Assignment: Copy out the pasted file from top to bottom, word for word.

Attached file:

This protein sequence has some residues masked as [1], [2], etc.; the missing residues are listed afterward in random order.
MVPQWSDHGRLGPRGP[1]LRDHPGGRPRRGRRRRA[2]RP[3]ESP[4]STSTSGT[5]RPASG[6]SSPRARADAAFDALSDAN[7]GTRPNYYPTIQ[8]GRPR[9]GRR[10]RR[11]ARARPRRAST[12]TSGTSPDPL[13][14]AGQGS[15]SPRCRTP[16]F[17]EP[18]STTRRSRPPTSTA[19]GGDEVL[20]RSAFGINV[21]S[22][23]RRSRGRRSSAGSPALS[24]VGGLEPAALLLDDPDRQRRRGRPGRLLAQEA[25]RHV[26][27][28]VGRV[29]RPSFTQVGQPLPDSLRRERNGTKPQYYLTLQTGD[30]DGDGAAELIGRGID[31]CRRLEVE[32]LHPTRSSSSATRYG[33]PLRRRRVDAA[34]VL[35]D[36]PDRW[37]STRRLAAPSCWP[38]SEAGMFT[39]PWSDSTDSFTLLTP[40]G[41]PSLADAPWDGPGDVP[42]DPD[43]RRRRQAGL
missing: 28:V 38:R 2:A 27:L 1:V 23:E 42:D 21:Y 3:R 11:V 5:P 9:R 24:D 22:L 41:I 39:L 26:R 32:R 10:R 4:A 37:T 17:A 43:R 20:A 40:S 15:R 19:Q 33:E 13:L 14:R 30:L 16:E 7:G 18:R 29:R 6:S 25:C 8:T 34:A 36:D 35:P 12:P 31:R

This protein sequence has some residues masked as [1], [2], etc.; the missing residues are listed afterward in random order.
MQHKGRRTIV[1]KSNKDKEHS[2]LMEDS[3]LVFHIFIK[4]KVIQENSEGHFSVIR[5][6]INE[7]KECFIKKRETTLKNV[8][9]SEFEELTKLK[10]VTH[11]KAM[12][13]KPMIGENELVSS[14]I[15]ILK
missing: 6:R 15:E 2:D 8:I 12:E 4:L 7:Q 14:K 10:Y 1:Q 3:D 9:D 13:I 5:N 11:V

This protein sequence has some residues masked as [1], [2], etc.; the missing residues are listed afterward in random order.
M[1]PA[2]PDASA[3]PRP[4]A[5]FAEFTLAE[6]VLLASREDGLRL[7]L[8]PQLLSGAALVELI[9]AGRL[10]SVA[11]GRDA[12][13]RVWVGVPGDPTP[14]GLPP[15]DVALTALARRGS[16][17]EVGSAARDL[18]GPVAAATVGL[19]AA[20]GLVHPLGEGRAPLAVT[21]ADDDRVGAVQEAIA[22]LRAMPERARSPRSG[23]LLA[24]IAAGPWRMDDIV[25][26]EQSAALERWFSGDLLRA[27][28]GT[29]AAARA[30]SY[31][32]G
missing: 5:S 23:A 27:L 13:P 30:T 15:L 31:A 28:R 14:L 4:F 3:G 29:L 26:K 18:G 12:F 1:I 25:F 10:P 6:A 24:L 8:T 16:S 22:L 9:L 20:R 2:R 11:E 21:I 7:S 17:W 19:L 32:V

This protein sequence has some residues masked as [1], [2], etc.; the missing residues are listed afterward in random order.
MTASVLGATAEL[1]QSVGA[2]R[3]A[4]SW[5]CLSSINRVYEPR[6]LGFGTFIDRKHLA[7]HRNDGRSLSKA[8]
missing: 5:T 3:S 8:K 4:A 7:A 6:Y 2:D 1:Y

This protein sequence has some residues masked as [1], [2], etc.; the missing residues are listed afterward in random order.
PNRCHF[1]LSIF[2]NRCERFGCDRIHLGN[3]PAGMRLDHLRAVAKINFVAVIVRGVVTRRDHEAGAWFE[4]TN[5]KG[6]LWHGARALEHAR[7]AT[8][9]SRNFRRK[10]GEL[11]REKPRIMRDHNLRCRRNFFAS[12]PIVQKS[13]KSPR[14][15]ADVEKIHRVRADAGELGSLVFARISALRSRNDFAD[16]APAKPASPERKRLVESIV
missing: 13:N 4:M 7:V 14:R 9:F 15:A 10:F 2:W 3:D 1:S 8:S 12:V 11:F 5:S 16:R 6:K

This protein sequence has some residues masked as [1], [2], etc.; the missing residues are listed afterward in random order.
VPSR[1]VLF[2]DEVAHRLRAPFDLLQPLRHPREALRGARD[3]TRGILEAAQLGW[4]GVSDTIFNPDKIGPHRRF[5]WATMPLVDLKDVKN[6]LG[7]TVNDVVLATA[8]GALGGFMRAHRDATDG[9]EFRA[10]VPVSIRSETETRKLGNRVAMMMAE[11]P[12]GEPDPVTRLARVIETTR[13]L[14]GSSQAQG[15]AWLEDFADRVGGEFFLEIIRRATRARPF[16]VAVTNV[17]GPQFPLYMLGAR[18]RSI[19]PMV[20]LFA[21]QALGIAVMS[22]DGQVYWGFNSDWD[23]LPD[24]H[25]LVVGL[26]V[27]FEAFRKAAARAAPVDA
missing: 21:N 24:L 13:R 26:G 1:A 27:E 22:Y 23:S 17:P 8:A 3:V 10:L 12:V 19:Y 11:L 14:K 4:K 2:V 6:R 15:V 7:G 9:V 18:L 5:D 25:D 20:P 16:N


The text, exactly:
This protein sequence has some residues masked as [1], [2], etc.; the missing residues are listed afterward in random order.
MVPQWSDHGRLGPRGP[1]LRDHPGGRPRRGRRRRA[2]RP[3]ESP[4]STSTSGT[5]RPASG[6]SSPRARADAAFDALSDAN[7]GTRPNYYPTIQ[8]GRPR[9]GRR[10]RR[11]ARARPRRAST[12]TSGTSPDPL[13][14]AGQGS[15]SPRCRTP[16]F[17]EP[18]STTRRSRPPTSTA[19]GGDEVL[20]RSAFGINV[21]S[22][23]RRSRGRRSSAGSPALS[24]VGGLEPAALLLDDPDRQRRRGRPGRLLAQEA[25]RHV[26][27][28]VGRV[29]RPSFTQVGQPLPDSLRRERNGTKPQYYLTLQTGD[30]DGDGAAELIGRGID[31]CRRLEVE[32]LHPTRSSSSATRYG[33]PLRRRRVDAA[34]VL[35]D[36]PDRW[37]STRRLAAPSCWP[38]SEAGMFT[39]PWSDSTDSFTLLTP[40]G[41]PSLADAPWDGPGDVP[42]DPD[43]RRRRQAGL
missing: 28:V 38:R 2:A 27:L 1:V 23:E 42:D 21:Y 3:R 11:V 5:P 9:R 24:D 22:L 41:I 39:L 26:R 32:R 10:R 4:A 37:T 17:A 43:R 20:A 40:S 15:R 19:Q 33:E 13:L 14:R 30:L 16:E 7:G 18:R 29:R 6:S 25:C 8:T 34:A 36:D 35:P 12:P 31:R

This protein sequence has some residues masked as [1], [2], etc.; the missing residues are listed afterward in random order.
MQHKGRRTIV[1]KSNKDKEHS[2]LMEDS[3]LVFHIFIK[4]KVIQENSEGHFSVIR[5][6]INE[7]KECFIKKRETTLKNV[8][9]SEFEELTKLK[10]VTH[11]KAM[12][13]KPMIGENELVSS[14]I[15]ILK
missing: 6:R 15:E 2:D 8:I 12:E 4:L 7:Q 14:K 10:Y 1:Q 3:D 9:D 13:I 5:N 11:V

This protein sequence has some residues masked as [1], [2], etc.; the missing residues are listed afterward in random order.
M[1]PA[2]PDASA[3]PRP[4]A[5]FAEFTLAE[6]VLLASREDGLRL[7]L[8]PQLLSGAALVELI[9]AGRL[10]SVA[11]GRDA[12][13]RVWVGVPGDPTP[14]GLPP[15]DVALTALARRGS[16][17]EVGSAARDL[18]GPVAAATVGL[19]AA[20]GLVHPLGEGRAPLAVT[21]ADDDRVGAVQEAIA[22]LRAMPERARSPRSG[23]LLA[24]IAAGPWRMDDIV[25][26]EQSAALERWFSGDLLRA[27][28]GT[29]AAARA[30]SY[31][32]G
missing: 5:S 23:A 27:L 13:P 30:T 15:L 31:A 28:R 14:L 4:F 3:G 29:L 26:K 18:G 12:F 1:I 25:F 10:P 6:A 24:L 8:T 16:S 22:L 9:L 20:R 2:R 11:E 21:I 7:S 17:W 19:L 32:V

This protein sequence has some residues masked as [1], [2], etc.; the missing residues are listed afterward in random order.
MTASVLGATAEL[1]QSVGA[2]R[3]A[4]SW[5]CLSSINRVYEPR[6]LGFGTFIDRKHLA[7]HRNDGRSLSKA[8]
missing: 5:T 3:S 8:K 4:A 7:A 6:Y 2:D 1:Y

This protein sequence has some residues masked as [1], [2], etc.; the missing residues are listed afterward in random order.
PNRCHF[1]LSIF[2]NRCERFGCDRIHLGN[3]PAGMRLDHLRAVAKINFVAVIVRGVVTRRDHEAGAWFE[4]TN[5]KG[6]LWHGARALEHAR[7]AT[8][9]SRNFRRK[10]GEL[11]REKPRIMRDHNLRCRRNFFAS[12]PIVQKS[13]KSPR[14][15]ADVEKIHRVRADAGELGSLVFARISALRSRNDFAD[16]APAKPASPERKRLVESIV
missing: 13:N 4:M 7:V 14:R 9:F 15:A 10:F 2:W 3:D 1:S 8:S 12:V 11:F 5:S 16:R 6:K

This protein sequence has some residues masked as [1], [2], etc.; the missing residues are listed afterward in random order.
VPSR[1]VLF[2]DEVAHRLRAPFDLLQPLRHPREALRGARD[3]TRGILEAAQLGW[4]GVSDTIFNPDKIGPHRRF[5]WATMPLVDLKDVKN[6]LG[7]TVNDVVLATA[8]GALGGFMRAHRDATDG[9]EFRA[10]VPVSIRSETETRKLGNRVAMMMAE[11]P[12]GEPDPVTRLARVIETTR[13]L[14]GSSQAQG[15]AWLEDFADRVGGEFFLEIIRRATRARPF[16]VAVTNV[17]GPQFPLYMLGAR[18]RSI[19]PMV[20]LFA[21]QALGIAVMS[22]DGQVYWGFNSDWD[23]LPD[24]H[25]LVVGL[26]V[27]FEAFRKAAARAAPVDA
missing: 21:N 24:L 13:R 26:G 1:A 27:E 22:Y 23:S 17:P 8:A 3:V 10:L 12:V 19:Y 11:L 14:K 4:K 2:V 6:R 15:V 7:G 9:V 18:L 5:D 25:D 20:P 16:N